In Re Hunt Intern. Resources Corp., 57 B.R. 371 (N.D. Tex. 1985)

U.S. District Court for the Northern District of Texas - 57 B.R. 371 (N.D. Tex. 1985)
December 13, 1985

57 B.R. 371 (1985)


Civ. A. No. 3-85-2262-H.

United States District Court, N.D. Texas, Dallas Division.

December 13, 1985.

*372 Charles R. Gibbs, Jenkens & Gilchrist, Dallas, Tex., for debtor.

Daniel C. Stewart, W. Ted Minick, Winstead, McGuire, Sechrest & Minick, Dallas, Tex., for the Banks.


SANDERS, District Judge.

Before the court are Debtor's Notice of Appeal, filed October 28, 1985; Debtor's Motion for Leave to Appeal, filed November 14, 1985; Debtor's Motion to Strike, filed December 10, 1985; and the First National Bank of Chicago, Bankers Trust Company, and the First National Bank of St. Paul's ("the Banks") Motion to Dismiss Appeal, or in the Alternative, Motion to Deny Leave to Appeal, filed November 20, 1985.[1] The matter before the Court is an attempt by the Debtor to appeal an order of the Bankruptcy Judge appointing a trustee in this Chapter 11 proceeding.

Notice of Appeal

To appeal of right to the District Court under 28 U.S.C. § 158(a), there must be "a final judgment, order or decree of a bankruptcy judge". Bankruptcy Rule 8001(a). The October 18, 1985 Order appointing the trustee is not a final order, but an interlocutory order relating to the management of the estate.[2]In re Johns-Manville Corporation, 39 B.R. 234 (S.D.N.Y.1984). Although the Order is final in the sense it decides for the moment whether a trustee shall be appointed, it does not end litigation on the merits or terminate the interest of Debtor or any creditors in the estate. In re Kennedy, 48 B.R. 621 (Bktcy.D.Az.1985). The Appeal is therefore DISMISSED.

Motion for Leave to Appeal

Leave to appeal an interlocutory order of a Bankruptcy Judge under 28 U.S.C. § 1334(b) or § 1482(b) should be granted only where circumstances are present which justify overriding the general policy of not allowing such appeals. See, e.g., In re National Shoes, Inc., 20 B.R. 672 (Bktcy.App.1982). Because interlocutory appeals interfere with the overriding goal of the bankruptcy system, expeditious resolution of pressing economic difficulties, Katchen v. Landy, 382 U.S. 323, 328, 86 S. Ct. 467, 471, 15 L. Ed. 2d 391 (1966), In re Durensky, 519 F.2d 1024, 1028 (5th Cir. 1975), they are not favored.

Although there is no hard and fast rule in this Circuit for determining when an interlocutory appeal should be allowed, the application of the 28 U.S.C. § 1292(b) standard to interlocutory bankruptcy appeals is consistent both with other courts' decisions, see e.g., In re Johns-Manville Corporation, 47 B.R. 957, 960 (S.D.N.Y.1985), and this Circuit's holdings on appeals from *373 district courts to the Circuit. See, e.g., In re Durensky.

The Debtor has not shown the presence of any of the three elements of 1292(b), nor has the Debtor shown any other circumstances which justify granting leave to appeal. As it is clear that the appointment of a trustee is a matter committed to the sound discretion[3] of the Bankruptcy Court, Matter of Chapter 13, Pending and Future Cases, 19 B.R. 713 (Bkrtcy.Wash.1982); In re Hotel Associates, Inc., 3 B.R. 343 (Bkrtcy.Pa.1980); In re Anchorage Boot Sales, Inc., 4 B.R. 635 (Bkrtcy.N.Y.1980), there is neither a controlling issue of law or substantial grounds for a difference of opinion on the relevant legal principles. The Debtor asserts that interlocutory review will materially advance the ultimate termination of the litigation because of its greater familiarity with its business; such unsupported conclusory statements are both inadequate and unconvincing.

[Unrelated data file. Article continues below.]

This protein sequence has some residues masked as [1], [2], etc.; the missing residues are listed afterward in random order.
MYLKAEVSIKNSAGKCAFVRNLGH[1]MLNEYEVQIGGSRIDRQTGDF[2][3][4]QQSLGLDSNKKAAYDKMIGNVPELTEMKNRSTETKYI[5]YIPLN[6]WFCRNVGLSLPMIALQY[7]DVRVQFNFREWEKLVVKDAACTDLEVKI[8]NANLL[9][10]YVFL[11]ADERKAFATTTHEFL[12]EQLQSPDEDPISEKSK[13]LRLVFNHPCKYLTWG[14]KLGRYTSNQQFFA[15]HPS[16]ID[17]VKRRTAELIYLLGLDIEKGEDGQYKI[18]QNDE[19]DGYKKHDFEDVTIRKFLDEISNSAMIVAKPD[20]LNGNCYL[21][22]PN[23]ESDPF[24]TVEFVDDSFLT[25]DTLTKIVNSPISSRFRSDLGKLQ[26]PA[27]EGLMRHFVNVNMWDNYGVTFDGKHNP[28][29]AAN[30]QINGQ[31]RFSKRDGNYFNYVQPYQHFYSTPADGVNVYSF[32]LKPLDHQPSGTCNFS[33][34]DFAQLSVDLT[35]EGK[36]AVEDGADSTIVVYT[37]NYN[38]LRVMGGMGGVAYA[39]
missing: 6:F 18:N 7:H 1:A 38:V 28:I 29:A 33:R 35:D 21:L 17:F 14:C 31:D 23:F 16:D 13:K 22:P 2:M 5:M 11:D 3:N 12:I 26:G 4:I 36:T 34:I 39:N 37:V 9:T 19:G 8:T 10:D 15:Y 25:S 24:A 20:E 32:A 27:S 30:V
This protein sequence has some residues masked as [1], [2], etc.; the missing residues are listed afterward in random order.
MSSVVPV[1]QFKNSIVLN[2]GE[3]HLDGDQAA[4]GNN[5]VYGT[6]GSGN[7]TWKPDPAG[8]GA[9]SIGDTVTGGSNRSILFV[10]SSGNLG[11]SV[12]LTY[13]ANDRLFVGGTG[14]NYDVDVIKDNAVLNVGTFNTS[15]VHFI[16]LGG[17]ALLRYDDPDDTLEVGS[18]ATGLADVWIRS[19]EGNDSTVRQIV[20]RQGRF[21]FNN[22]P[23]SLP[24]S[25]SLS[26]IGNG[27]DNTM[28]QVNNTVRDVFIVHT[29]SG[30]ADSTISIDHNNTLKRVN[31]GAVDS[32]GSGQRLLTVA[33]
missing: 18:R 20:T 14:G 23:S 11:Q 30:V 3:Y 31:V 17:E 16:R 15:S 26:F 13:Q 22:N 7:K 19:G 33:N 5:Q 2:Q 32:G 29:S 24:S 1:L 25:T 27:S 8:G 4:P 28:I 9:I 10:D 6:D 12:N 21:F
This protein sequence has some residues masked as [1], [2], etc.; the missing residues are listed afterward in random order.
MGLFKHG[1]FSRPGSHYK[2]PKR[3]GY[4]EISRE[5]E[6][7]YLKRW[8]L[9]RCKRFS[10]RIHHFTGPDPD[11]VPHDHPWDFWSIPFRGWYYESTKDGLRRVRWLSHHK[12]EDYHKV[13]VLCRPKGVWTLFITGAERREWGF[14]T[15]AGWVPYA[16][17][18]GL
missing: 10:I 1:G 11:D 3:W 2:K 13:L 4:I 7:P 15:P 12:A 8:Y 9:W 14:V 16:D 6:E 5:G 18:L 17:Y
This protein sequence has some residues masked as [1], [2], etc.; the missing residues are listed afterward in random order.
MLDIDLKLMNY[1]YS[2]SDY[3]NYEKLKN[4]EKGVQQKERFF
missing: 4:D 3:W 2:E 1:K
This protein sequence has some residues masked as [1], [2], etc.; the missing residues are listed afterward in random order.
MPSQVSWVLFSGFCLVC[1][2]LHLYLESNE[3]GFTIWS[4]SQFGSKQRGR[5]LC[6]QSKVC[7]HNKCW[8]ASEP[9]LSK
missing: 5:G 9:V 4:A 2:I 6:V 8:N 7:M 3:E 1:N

The Court finds, therefore, that interlocutory review of the Order appointing the trustee should not be granted, and Debtor's Motion for Leave to Appeal is hereby DENIED.

Motion to Strike

Debtor correctly notes that the Banks' motion is not in the form required by Bankruptcy Rule 8003. The rule's requirements are procedural, not jurisdictional, however, and in light of the confusion about the correct route for appeal,[4] the short delay and unusual route chosen by the Banks in responding is understandable. Even if the Banks' motion were stricken, the Court's rulings would remain the same. The Motion to Strike is therefore DENIED.



[1] In addition the Court considered the following cases, citations to which were provided in lieu of a reply to the Bank's Motion, by telephone by Debtor's counsel: In re Wilson Freight Company, 21 B.R. 398 (S.D.N.Y.1982); In re Johns-Manville Corporation, 39 B.R. 234 (S.D.N.Y.1984); American National Bank and Trust Company of Chicago, Illinois v. Bone, 333 F.2d 984 (8th Cir. 1964); and 5 Collier on Bankruptcy § 1104.01.

[2] Regardless of the finality of the order, Debtor's appeal is premature. The Order it seeks to appeal from specifically states "The [Bankruptcy] Court reserves the right to file findings of fact and conclusions of law in support of this Order." If Debtor is dissatisfied with the Bankruptcy Judge's reasoning (and not merely the result) in entering the Order, it should take the obvious step of requesting findings of fact and conclusions of law from the Bankruptcy Court before attempting to appeal. Such a step would speed resolution of the issue.

[3] The limits which are imposed on the Bankruptcy Court's discretion favor the appointment of a trustee. See e.g., In re Bonded Mailings, 20 B.R. 781 (Bkrtcy.N.Y.1982).

[4] The Debtor filed both a motion for leave to appeal and a notice of appeal, and rather than answering the Banks' Motion (itself an answer to the Debtor's original Motion and Notice of Appeal) filed its own motion. Since the Debtor has adopted the Banks' tactic of replying to motions with motions rather than with answers, it cannot complain of the tactic's use.